West Bengal

View of the Kali Ghat, Calcutta

The Kalighat area first finds its mention in the 15th century Bengali text, Manasā-Vijaya, written by poet Bipradas Pipilai. It is also mentioned in a 16th century literary work Chandimangala by Mukundaram Chakrabarti. Kalighat was also established as a pilgrimage centre after legend placed a fragment of Sati’s body here, near the Ganges and since… Read more »

Kali Ghat, Calcutta

This is an image of a bridge over Tolly Nullah at Kalighat in Calcutta  by Samuel Bourne. Warren Hastings, the Governor General of India from 1773 – 1785, had acquired permission in 1763 to build a suspension bridge over Tolly Nullah which was to connect Kalighat to his garden house in Alipore. It was later… Read more »

Pattachitra: Durga

The Bengal Pattachitra is a visual and oral art tradition practised by the Patuas or Chitrakars of West Bengal. They earn their livelihood by telling stories from Hindu Mythology, local folklores, Sufi tradition and contemporary themes through paintings and songs. The unfolding or playing of the Pata is called ‘Pat Khelano’, and the song through… Read more »

Pattachitra: Untitled

The Bengal Pattachitra is a visual and oral art tradition practised by the Patuas or Chitrakars of West Bengal. They earn their livelihood by telling stories from Hindu Mythology, local folklores, Sufi tradition and contemporary themes through paintings and songs. The unfolding or playing of the Pata is called ‘Pat Khelano’, and the song through… Read more »

Pattachitra: Untitled

The Bengal Pattachitra is a visual and oral art tradition practised by the Patuas or Chitrakars of West Bengal. They earn their livelihood by telling stories from Hindu Mythology, local folklores, Sufi tradition and contemporary themes through paintings and songs. The unfolding or playing of the Pata is called ‘Pat Khelano’, and the song through… Read more »

Pattachitra: Yampat scroll

The Bengal Pattachitra is a visual and oral art tradition practised by the Patuas or Chitrakars of West Bengal. They earn their livelihood by telling stories from Hindu Mythology, local folklores, Sufi tradition and contemporary themes through paintings and songs. The unfolding or playing of the Pata is called ‘Pat Khelano’, and the song through… Read more »

Pattachitra: Untitled

Santhali Patas (scrolls) document the day-to-day life of the Santhals, a tribal community from Eastern India. These patas are also known as Chakshudan Pata or Jadu Pata, and the artists who create them are commonly called Jadu Patuas. These painted scrolls are closely linked to the tribe’s belief system and its diverse rites and rituals… Read more »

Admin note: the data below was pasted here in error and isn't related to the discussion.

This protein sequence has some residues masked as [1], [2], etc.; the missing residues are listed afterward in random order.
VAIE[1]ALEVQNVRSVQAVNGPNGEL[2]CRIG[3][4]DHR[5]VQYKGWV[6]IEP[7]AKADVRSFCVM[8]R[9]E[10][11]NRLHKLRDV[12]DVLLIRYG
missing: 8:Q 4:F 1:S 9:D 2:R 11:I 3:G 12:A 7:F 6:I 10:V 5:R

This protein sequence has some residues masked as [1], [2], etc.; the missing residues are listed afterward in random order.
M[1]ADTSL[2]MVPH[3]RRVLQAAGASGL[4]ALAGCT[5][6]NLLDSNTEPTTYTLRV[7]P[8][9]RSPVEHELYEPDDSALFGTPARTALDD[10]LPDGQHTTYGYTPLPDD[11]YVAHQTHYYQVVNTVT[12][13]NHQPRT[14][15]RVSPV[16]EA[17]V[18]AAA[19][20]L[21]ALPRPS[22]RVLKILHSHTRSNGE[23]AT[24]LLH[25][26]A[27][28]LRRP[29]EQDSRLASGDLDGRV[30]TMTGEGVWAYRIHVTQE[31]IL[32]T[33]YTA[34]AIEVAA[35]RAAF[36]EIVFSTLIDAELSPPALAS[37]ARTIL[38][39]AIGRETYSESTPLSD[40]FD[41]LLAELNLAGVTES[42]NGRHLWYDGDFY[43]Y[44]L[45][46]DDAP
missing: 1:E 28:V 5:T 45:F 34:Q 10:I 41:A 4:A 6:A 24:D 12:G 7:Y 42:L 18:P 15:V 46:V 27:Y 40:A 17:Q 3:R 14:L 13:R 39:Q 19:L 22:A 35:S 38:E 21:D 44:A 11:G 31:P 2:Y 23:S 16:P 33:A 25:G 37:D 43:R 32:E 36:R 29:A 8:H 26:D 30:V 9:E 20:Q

Pattachitra: Yampat scroll

Bengal Pattachitra or Patua is a particularly absorbent, versatile, secular form of uniquely Indian art. The narratives are drawn from Hindu mythology—both mainstream, like the Ramayana, and regional, like the Manasa cult of the east Read more here. Many of the artists are descendants of Partition refugees and Islamic by faith. Uprooted from their lives… Read more »

Untitled (Crucifixion)

Jamini Roy was probably the first artist to depict Christ in an Indian vocabulary. He was looking to test the effectiveness of his bold line and flat colour technique on a subject which was remote from his personal life. Being an orthodox Hindu who had never read the old or new testaments, Roy saw the… Read more »

Pattachitra: Manasa Goddess

The Bengal Pattachitra is a visual and oral art tradition practised by the Patuas or Chitrakars of West Bengal. They earn their livelihood by telling stories from Hindu Mythology, local folklores, Sufi tradition and contemporary themes through paintings and songs. The unfolding or playing of the Pata is called ‘Pat Khelano’, and the song through… Read more »

Darjeeling

Samuel Bourne’s Himalayan expedition was an arduous one as he pursued photography and documented the untouvhed landscapes and sights in India. This photograph from the 1860s shows the giant or King fern, flora typical to this region.